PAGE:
Bringing Down the House is a gut-busting black-and-white culture clash comedy. It's not elegantly done. Some of the acting is too broad to enjoy. It has plot problems and racial-stereotype problems. And truth be told, Disney is not the studio you'd expect to try to get jiggy with it. Disney's comedies with black actors have often had an unpleasant aftertaste. But that's kind of the point. The first truly funny movie of 2003 plays the race card, often to hilarious effect. In this corner - Peter, an uptight divorced white lawyer, played by the perfectly cast Steve Martin.
FEATURES
By Ann Hornaday and Ann Hornaday,SUN FILM CRITIC | May 14, 1999
"Tea With Mussolini" exudes the ineffable perfume of memory, redolent of sensory cues and ephemeral moments. Luckily for filmgoers, the memory in question belongs to Franco Zeffirelli, who adapted this film from his own memoirs with the novelist John Mortimer.The story begins in 1935 in Florence, Italy. Benito Mussolini has been in power for 13 years, and at the moment, as a subtitle tells us, "the sun is still shining on the square and statues, and the dictator Mussolini is the gentleman who makes the trains run on time."
FEATURES
By David Zurawik and David Zurawik,SUN TELEVISION CRITIC | September 22, 1998
Who says television dumbs down great talent?NBC has a new sitcom, "Encore! Encore!" premiering tonight that stars Nathan Lane (Tony Award for "A Funny Thing Happened on the Way to the Forum"), with Joan Plowright (Tony Award for "A Taste of Honey") as his mother.Twice in the pilot, Lane's character reaches out to greet his mother with a hug, and she responds by smacking him on the side of the head so hard he falls to the floor.Anne Schedeen as Kate Tanner smacking ALF on the side of the head on "ALF," or Mark Linn-Baker smacking Cousin Balki (Bronson Pinchot)
FEATURES
By Stephen Hunter and Stephen Hunter,SUN FILM CRITIC | February 17, 1996
"Mr. Wrong" checks in somewhere between a bad situation comedy and a good Jim Thompson novel, but unable to chose between them, ends up in the movie desert of Nowheresville.Ellen DeGeneres, trying to re-create the magic of her TV and stand-up appearances, plays Martha, a single 31-year-old professional woman (a TV talent coordinator) who has pretty much given up on waiting for Mr. Right. She's settled into a nexus of comfortable platonic "friendships" with office friends (Ellen Cleghorne is the most amusing; John Livingston the most annoying)
ENTERTAINMENT
By Stephen Hunter and Stephen Hunter,Sun Film Critic | June 10, 1994
To hear the voice is to know why there'll always be an England. It's not one of those regal things, aristocratic and nasal and refined and beautifully modulated. Actually, voices like that are a dime a dozen.No, what's loose in the great Joan Plowright's tones, under the warm, plummy density of the accent, is a torrent of merriment, a sparkle of spontaneity, a trill of delight; there's a note of conspicuous irony and actual physical pleasure, as if the owner were actively sucking fun from the air even as she spoke.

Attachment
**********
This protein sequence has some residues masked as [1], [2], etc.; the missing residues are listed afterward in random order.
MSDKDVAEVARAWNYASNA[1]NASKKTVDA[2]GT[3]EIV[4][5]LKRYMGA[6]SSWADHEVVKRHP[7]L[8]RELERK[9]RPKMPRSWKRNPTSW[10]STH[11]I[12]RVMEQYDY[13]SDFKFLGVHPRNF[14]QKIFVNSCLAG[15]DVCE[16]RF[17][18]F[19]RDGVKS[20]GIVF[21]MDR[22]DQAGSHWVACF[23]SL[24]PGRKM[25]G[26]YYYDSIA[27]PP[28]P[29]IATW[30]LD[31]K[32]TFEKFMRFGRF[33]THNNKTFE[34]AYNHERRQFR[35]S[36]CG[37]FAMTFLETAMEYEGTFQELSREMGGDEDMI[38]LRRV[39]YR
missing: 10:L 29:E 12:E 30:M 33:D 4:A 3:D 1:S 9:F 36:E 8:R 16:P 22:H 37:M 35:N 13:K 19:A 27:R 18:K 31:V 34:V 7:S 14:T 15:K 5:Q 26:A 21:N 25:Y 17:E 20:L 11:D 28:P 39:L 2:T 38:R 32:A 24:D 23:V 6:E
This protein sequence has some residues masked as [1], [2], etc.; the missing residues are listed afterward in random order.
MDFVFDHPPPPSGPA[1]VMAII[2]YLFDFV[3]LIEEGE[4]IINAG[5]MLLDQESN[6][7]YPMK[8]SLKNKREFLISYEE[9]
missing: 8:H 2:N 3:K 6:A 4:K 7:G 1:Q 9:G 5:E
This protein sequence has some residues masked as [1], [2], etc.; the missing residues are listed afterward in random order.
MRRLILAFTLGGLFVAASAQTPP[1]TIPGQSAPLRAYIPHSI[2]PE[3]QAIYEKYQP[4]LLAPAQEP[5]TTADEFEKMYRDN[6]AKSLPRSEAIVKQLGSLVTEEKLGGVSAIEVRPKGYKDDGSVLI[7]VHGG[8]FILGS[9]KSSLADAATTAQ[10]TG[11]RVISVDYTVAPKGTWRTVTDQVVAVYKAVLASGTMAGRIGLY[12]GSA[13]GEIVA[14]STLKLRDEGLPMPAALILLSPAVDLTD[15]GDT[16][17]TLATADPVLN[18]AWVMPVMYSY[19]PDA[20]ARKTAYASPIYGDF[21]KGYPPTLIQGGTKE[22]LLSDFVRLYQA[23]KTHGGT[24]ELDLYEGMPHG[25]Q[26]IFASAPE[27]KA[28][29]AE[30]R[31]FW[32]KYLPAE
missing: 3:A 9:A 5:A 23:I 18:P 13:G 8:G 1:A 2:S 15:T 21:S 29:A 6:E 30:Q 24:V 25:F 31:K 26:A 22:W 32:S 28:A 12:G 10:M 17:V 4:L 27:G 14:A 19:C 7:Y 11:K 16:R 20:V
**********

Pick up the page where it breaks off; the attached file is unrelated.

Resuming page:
FEATURES
By Stephen Hunter and Stephen Hunter,Film Critic | February 15, 1993
Three-hundred-sixty-four days a year, Hollywood's a late-night kind of place, with the after-hours clubs on the Strip wailing almost till dawn and the bright and beautiful young butterflies of the industry seeking pleasure in all its forms and costs.But one day a year -- it falls on Wednesday this year -- the town gets up with the cows, like any hick burg -- at 5:30 a.m.Groundhog Day?No. It's something else. It's . . . Producerhog day!That's because 5:30 a.m. Western Standard Time is 8:30 A.M. Eastern Standard Time, the last and most viewed half hour of New York morning talk-show frenzy, and that's when the Motion Picture Academy of Arts and Sciences hauls a few has-been stars out of the rehab centers to reel off the nominations for the 1992 Oscars.
FEATURES
By David Zurawik and David Zurawik,SUN TELEVISION CRITIC | September 22, 1998
Who says television dumbs down great talent?NBC has a new sitcom, "Encore! Encore!" premiering tonight that stars Nathan Lane (Tony Award for "A Funny Thing Happened on the Way to the Forum"), with Joan Plowright (Tony Award for "A Taste of Honey") as his mother.Twice in the pilot, Lane's character reaches out to greet his mother with a hug, and she responds by smacking him on the side of the head so hard he falls to the floor.Anne Schedeen as Kate Tanner smacking ALF on the side of the head on "ALF," or Mark Linn-Baker smacking Cousin Balki (Bronson Pinchot)
FEATURES
By Stephen Hunter and Stephen Hunter,Film Critic | February 15, 1993
Three-hundred-sixty-four days a year, Hollywood's a late-night kind of place, with the after-hours clubs on the Strip wailing almost till dawn and the bright and beautiful young butterflies of the industry seeking pleasure in all its forms and costs.But one day a year -- it falls on Wednesday this year -- the town gets up with the cows, like any hick burg -- at 5:30 a.m.Groundhog Day?No. It's something else. It's . . . Producerhog day!That's because 5:30 a.m. Western Standard Time is 8:30 A.M. Eastern Standard Time, the last and most viewed half hour of New York morning talk-show frenzy, and that's when the Motion Picture Academy of Arts and Sciences hauls a few has-been stars out of the rehab centers to reel off the nominations for the 1992 Oscars.
ENTERTAINMENT
By Josh Mooney and Josh Mooney,Los Angeles Times Syndicate | April 12, 1991
'Avalon' follows tribulations of an immigrant family in 0) BaltimoreAVALONRCA/Columbia Pictures Home VideoNo price listed.An artist who time and time again returns to the well of his own past and history for inspiration is a rare one indeed, especially in the context of big-time Hollywood film-making. So director Barry Levinson is to be applauded for setting yet another film in his home town of Baltimore -- crucially, the Baltimore of the past. His earlier films "Diner" and "Tin Men" looked at the city in the late 1950s and early '60s; this one, more ambitious but ultimately less satisfying than either of those, spans the years from before World War I to the '50s, when television encroached on both culture and the family.
NEWS
By Franklin Mason | November 30, 1990
HE'D BEEN to movies 70 years, 70 years and more, but never like this time. He is going to the Senator, a movie house near his house. And it is a Baltimore movie, about Baltimore, made by a Baltimore man, Barry Levinson. It's called ''Avalon.'' They say it's the ultimate Baltimore movie. All of which is quite enough for him, yet there's more. He (himself in person) is in the movie, or thinks he is. If he can find himself.It's Sunday now (he remembers when you couldn't go to movies Sunday in Baltimore)